Freud Essay Medusa

Freud Essay Medusa-50
Part IV, "Myth and Science" starts off with a fine essay by Duncan Kennedy, "Atoms, Individuals, and Myths," that draws parallels between the reductionism of sociobiology's claim that human behavior is a product of our genes, and the atomistic theories of Lucretius; both are examples of hierarchical thinking that can be challenged by feminism.

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Katie Fleming's "Fascism on Stage: Jean Anouilh's Antigone" explores the production of Anouilh's play both in terms of its historical context (France, 1944) and as a moment in the history of the reception of Sophocles' play.

Fleming's subtle reading of Anouilh identifies the political significance of a pointedly deliberate departure from the Sophoclean version which produces a character that is "the barest characterization of meaningless refusal" (169) and thus contradicts the post-war reception of Sophocles' heroine which includes her status as a feminist icon. In "A Woman's History of Warfare," Ellen O'Gorman investigates how both ancient and modern military historians ignore women -- a logical enough omission given women's peripheral or non-existent role in making war.

How can feminist historical revision deal with such exclusions?

O'Gorman approaches this question by considering how historical narratives can use women as causes of war; the most obvious -- and arguably the most complicated -- example is that of Helen.

The volume is divided into five sections in addition to a good introduction outlining the history of previous scholarship informing the project, a bibliography and general index.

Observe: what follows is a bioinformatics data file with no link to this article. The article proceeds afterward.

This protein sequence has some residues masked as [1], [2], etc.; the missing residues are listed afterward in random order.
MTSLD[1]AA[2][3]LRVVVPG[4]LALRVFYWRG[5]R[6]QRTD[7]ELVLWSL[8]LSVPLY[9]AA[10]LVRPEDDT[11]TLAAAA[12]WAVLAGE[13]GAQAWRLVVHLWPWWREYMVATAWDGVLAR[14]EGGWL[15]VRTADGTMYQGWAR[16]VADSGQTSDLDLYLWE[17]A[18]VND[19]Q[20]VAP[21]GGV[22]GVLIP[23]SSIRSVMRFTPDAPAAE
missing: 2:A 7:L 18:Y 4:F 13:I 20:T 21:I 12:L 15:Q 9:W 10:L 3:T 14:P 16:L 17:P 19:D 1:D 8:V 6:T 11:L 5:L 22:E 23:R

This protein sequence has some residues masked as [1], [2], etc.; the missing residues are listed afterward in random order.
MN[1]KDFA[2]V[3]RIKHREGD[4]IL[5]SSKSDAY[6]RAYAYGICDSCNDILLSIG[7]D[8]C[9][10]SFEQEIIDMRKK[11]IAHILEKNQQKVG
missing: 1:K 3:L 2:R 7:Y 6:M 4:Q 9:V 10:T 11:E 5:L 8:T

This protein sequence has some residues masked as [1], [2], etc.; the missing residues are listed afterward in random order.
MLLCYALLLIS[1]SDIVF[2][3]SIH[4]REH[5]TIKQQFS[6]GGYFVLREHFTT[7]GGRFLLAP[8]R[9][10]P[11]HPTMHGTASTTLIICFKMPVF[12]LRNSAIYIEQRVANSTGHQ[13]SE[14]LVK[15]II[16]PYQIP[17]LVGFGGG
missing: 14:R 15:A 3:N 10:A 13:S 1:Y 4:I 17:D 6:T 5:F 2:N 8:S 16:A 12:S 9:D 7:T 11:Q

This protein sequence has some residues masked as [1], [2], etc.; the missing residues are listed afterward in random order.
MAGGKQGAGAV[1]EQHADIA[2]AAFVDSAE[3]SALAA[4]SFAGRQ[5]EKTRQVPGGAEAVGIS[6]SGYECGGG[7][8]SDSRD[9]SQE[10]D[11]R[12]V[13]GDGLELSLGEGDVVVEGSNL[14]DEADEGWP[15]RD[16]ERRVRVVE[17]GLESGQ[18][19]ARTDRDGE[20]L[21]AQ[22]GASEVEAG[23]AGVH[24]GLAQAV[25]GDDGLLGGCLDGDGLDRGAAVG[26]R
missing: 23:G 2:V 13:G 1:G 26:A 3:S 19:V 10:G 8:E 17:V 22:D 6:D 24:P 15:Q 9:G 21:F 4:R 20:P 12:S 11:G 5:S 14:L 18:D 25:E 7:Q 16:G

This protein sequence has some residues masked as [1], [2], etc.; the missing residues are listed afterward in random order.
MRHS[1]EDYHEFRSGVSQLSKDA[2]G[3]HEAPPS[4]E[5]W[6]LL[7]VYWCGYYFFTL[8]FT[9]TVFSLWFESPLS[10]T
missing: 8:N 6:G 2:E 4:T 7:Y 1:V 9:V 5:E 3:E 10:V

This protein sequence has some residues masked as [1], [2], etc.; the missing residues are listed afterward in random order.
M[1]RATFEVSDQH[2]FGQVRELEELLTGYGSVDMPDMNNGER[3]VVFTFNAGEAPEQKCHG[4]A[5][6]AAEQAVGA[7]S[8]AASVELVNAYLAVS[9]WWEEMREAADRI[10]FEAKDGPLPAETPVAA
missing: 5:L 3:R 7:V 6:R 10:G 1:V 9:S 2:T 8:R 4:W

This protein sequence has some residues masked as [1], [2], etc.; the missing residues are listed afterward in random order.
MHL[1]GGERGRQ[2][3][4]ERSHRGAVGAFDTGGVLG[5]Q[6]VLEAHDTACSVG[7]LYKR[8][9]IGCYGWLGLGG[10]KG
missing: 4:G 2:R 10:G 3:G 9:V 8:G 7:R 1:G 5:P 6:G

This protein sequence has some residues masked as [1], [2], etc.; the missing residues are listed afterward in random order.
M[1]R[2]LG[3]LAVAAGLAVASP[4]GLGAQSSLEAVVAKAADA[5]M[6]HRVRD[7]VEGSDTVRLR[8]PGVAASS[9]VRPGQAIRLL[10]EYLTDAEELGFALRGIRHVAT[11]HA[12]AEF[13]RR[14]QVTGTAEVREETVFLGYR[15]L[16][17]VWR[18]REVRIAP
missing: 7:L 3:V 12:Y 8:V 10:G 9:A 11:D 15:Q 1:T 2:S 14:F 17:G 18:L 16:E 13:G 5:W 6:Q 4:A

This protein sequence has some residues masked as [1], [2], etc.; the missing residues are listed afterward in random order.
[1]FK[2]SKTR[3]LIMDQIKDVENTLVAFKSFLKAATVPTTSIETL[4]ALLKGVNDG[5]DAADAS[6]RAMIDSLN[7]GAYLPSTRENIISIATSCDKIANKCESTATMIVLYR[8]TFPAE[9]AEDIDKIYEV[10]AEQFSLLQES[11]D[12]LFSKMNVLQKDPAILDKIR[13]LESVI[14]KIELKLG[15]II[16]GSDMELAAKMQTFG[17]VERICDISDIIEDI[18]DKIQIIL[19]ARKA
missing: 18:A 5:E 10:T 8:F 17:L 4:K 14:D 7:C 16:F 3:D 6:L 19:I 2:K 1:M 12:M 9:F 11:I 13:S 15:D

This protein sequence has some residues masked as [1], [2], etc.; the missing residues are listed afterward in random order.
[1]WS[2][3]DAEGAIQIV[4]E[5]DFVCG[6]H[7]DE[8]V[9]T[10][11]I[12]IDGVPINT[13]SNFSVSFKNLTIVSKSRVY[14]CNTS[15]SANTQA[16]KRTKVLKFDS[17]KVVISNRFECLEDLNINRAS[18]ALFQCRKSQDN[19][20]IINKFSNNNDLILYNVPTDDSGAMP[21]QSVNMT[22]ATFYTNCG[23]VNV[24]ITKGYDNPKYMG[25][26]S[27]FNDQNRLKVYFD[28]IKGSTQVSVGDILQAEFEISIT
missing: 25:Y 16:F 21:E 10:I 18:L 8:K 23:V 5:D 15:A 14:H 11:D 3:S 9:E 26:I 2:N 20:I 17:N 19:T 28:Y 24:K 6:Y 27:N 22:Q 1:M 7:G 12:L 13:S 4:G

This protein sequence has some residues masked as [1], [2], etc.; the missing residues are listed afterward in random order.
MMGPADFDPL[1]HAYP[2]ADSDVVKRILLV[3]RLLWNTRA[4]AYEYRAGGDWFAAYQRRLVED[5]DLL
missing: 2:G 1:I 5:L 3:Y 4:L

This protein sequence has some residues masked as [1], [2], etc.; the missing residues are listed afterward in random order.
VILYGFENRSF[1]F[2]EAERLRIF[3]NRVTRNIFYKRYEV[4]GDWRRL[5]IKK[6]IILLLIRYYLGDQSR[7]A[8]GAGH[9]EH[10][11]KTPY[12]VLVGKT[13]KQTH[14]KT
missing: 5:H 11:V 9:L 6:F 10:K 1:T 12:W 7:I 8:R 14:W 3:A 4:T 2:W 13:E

The first three essays, grouped under the title "Myth and Psychoanalysis," critique Freud's use of mythology in his theorization of ego formation.This collection of fifteen essays plus one short piece of fiction combines both these intellectual enterprises in a unique and well-timed volume that presents feminist scholars from other disciplines alongside Classicists whose work has been informed by feminist theory.The project takes its title from the "The Laugh of Medusa," the foundational 1975 essay by feminist poststructuralist Helene Cixous.In a careful analysis of how the texts of Homer's Iliad and Euripides' Trojan Women deal with Helen's role as the "cause" of the war, this essay generates interesting questions about the fundamental meaning and articulation of causation.One of the most stimulating points in this paper is a reading of Helen's self-deprecating remarks (e.g.In a witty, perceptive analysis Sharrock focuses on an extended simile of a mother cow searching for her lost calf as a possible analog for the philosopher.Yet the atoms, points out Sharrock, the real agents of the poem are (despite their neuter grammatical gender), apparently male, or at least take on masculine roles such as soldiering.Rachel Bowlby sets the agenda with "The Cronus Complex: Psychoanalytic Myths of the Future for Boys and Girls." Bowlby confronts Freud's reading of Greek myth as a kind of history which facilitated a phallocentric theory of social development.Although her thesis should by now be self evident, Bowlby makes a competent case: that Freud, himself a product of a patriarchal culture, was influenced by a social construction of gender that is less relevant to modern children.In "Antigone and the Politics of Sisterhood," Simon Goldhill reflects on the centrality of Antigone to influential feminist projects such as those of Irigaray and Butler, but wonders why feminism has all but written her sister, Ismene, out of the text.Goldhill poses a challenge to recent analyses of Sophocles' tragedy by questioning why they privilege the relationship between brother and sister yet ignore Antigone's treatment of her sister.

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